On view May 3, 2018 through December 31, 2018
CAMBRIDGE, MA, April 10, 2018 – The MIT Museum will present The Beautiful Brain: The Drawings of Santiago Ramón y Cajal (May 3, 2018 – December 31, 2018). This traveling exhibition is the first major presentation of Spanish neuroscientist Santiago Ramón y Cajal’s pioneering drawings of the brain and brain cells, and also features contemporary visualizations that illuminate the impact of Cajal’s early work on modern day neuroscience.
A significant number of contemporary visualizations from MIT laboratories will be added to the exhibition while at the MIT Museum, bringing to view new understandings of the brain, enabled by developing technologies in the field of brain and cognitive science. Included are expansion microscopy, optogenetics, magnetic resonance imaging (MRI), and functional magnetic resonance imaging (fMRI). In a dedicated observation and drawing workstation, visitors will have the opportunity to sketch the brain and nervous system, enabling a deeper appreciation of Cajal’s works.
Through his astonishing observations and illustrations, Cajal helped to create the modern field of neuroscience. Eighty of Cajal’s rarely seen, original drawings will be on view, selected by a curatorial team of University of Minnesota neuroscientists and an art historian from the Weisman Art Museum, based on both scientific importance and aesthetic value.
“We are excited to host The Beautiful Brain at the MIT Museum. Cajal’s exquisite drawings laid the foundations of modern neuroscience by confirming that the brain is composed of discrete cells, or neurons,” said John Durant, The Mark R. Epstein (Class of 1963) Director of the MIT Museum. “We look forward to placing Cajal’s historic work alongside some of the latest brain images produced by MIT neuroscientists during the exhibition’s stop in Cambridge.”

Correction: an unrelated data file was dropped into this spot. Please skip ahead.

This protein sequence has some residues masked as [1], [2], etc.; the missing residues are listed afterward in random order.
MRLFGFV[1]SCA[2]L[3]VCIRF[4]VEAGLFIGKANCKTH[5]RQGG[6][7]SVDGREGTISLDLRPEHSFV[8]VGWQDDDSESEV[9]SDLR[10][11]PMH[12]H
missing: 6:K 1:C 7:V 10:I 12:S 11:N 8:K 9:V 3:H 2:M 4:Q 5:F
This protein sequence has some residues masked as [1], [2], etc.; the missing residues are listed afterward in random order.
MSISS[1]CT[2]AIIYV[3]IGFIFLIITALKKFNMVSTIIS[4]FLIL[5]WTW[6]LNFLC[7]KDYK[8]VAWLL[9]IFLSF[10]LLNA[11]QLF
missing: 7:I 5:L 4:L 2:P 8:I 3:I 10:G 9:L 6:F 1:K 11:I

About Santiago Ramón y Cajal
Considered the founder of modern neuroscience, Cajal (1852-1934) attended an art academy in his early years and was an accomplished artist. He combined scientific and artistic skills to produce exceedingly detailed drawings to prove his theory that the brain is composed of individual cells rather than a single tangled web, which is the basis of neuroscience today. His theory was vindicated many years later, in the 1950s, with the help of electron microscopy.
Cajal was awarded the Nobel Prize in Physiology or Medicine in 1906, together with the Italian scientist Camillo Golgi "in recognition of their work on the structure of the nervous system." He developed his views mainly by examining thin slices of the brain under a light microscope. His drawings are still in use for educational and training purposes today.
The Beautiful Brain: The Drawings of Santiago Ramon y Cajal was developed by the Frederick R. Weisman Art Museum, University of Minnesota with the CSIC's Cajal Institute, Madrid, Spain.
The MIT Museum exhibition was organized in collaboration with the McGovern Institute for Brain Research at MIT.
Major exhibition support provided by Ramón Areces, Rafael del Pino, and “la Caixa” Foundation.
Sustaining exhibition support provided by Cantabria Labs.
Contributing exhibition support provided by the Embassy of Spain, Washington D.C.,
the McGovern Institute for Brain Research at MIT, the Picower Institute for Learning and Memory, the MIT Department of Brain and Cognitive Sciences, and the Stanley Center for Psychiatric Research at Broad Institute.
Additional exhibition support is provided by the Associate Provost for the Arts, and the Council for the Arts at MIT.
ABOUT THE MIT MUSEUM
The MIT Museum's mission is to engage the wider community with MIT's science, technology and other areas of scholarship in ways that will best serve the nation and the world in the 21st century. The Museum features two floors filled with ongoing and changing exhibitions. The Museum presents a wide range of programs that appeal to audiences ranging from middle school students to adults, including the annual Cambridge Science Festival in late April. For more information, visit mitmuseum.mit.edu
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